DUBAI (Reuters) - Some investors in funds managed by Dubai-based Abraaj want to block the sale of assets to Colony Capital pending a review of Abraaj’s handling of funds, according to a report seen by Reuters, potentially delaying a deal key to the survival of the investment management business.
United States-based Colony offered last month to buy the fund management unit that runs Abraaj’s Latin America, Sub Saharan Africa, North Africa and Turkey funds after months of turmoil at Abraaj triggered by a dispute with investors over the use of their money in a $1 billion healthcare fund.
Abraaj denies any wrongdoing, but the row has weighed heavily on the Middle East and Africa’s largest private equity firm, which filed for provisional liquidation in the Cayman Islands last month.
A review of Abraaj’s handling of investor money is likely to delay the Colony transaction, according to a report by Abraaj Holdings’ provisional liquidators, PwC.
The sale of some or all of Abraaj’s fund management business, Abraaj Investment Management (AIML), is seen as critical to the business avoiding financial collapse.
However, the PwC report also said other potential bidders had expressed interest in AIML assets, and at least two of them were viable alternative deals. One of those suitors is Cerberus Capital Management, sources familiar with the matter said.
PwC and Abraaj said they could not provide any public comment on the report. Colony declined to comment. Cerberus did not immediately respond to requests for comment.
The PwC report said certain limited partners had expressed concerns over the Colony deal and that they wanted a review of the funds before agreeing to a sale of Abraaj Holdings’ limited partners’ stakes. It did not identify the limited partners.
The review is being requested to “understand if there has been any unknown misappropriation of cash in the funds”, said the PwC report dated July 11.
It said the uncertainty was causing Abraaj’s investment platform to be unstable and that there could be significant dilution in the value of Abraaj’s limited partners’ stakes in the short term.
“Time is of essence given AIML does not have any cash,” the report said, adding AIML was reliant on Abraaj Holdings for funding and was accruing operational costs.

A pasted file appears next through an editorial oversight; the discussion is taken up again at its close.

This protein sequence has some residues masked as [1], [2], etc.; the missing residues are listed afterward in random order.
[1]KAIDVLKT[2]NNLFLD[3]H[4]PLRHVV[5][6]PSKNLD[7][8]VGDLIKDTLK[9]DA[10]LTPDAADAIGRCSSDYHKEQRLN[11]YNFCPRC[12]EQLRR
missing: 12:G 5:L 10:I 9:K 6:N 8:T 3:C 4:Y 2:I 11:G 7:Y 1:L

Abraaj has been battling allegations by investors including the Bill & Melinda Gates Foundation and International Financial Corp that it misused money in the healthcare fund. The Gates Foundation and IFC have declined to comment on the row.
The dispute has led to a halt in Abraaj’s fundraising activities and a series of managerial shake-ups as it tackled ensuing debt repayment problems.
Abraaj’s total debt stood at $1.07 billion, the PwC report said, including $501.4 million in unsecured debt and $572.4 million secured debt. It said Abraaj borrowed to cover a liquidity shortfall caused by insufficient management fee income and carried interest between 2014 to 2017.
Once Abraaj’s assets have been sold and debts cleared, the remaining value was estimated at $147.7 million, according to the report.
It added that Abraaj’s total assets stood at $1.06 billion.
“It should be noted that certain creditors have security positions in excess of the principal debt due,” it said.
“In this regard, it is possible that total unencumbered assets available to the provisional liquidation estate exceed this amount.”
The report said Colony’s offer was $229.3 million to buy the company’s management rights and limited partner stakes of six funds and that, as there had been other expressions of interest, provisional liquidators were also looking for alternative solutions to stabilize the platform as quickly as possible.
The PwC report said Abraaj faced three broad outcomes.
One was to continue negotiations with Colony, another was to replace AIML with a new investment manager and the third was to discontinue AIML, it said.
The report also said the provisional liquidators had been unable to obtain standalone annual financial statements or management accounts for the company, adding that “it is highly irregular for there not to be standalone monthly management accounting reporting and standalone audit reports.”
“This lack of financial record-keeping raises the question of how the company’s directors were able to ensure the company was solvent and being effectively managed,” it said.
Editing by Mark Potter and Elaine Hardcastle
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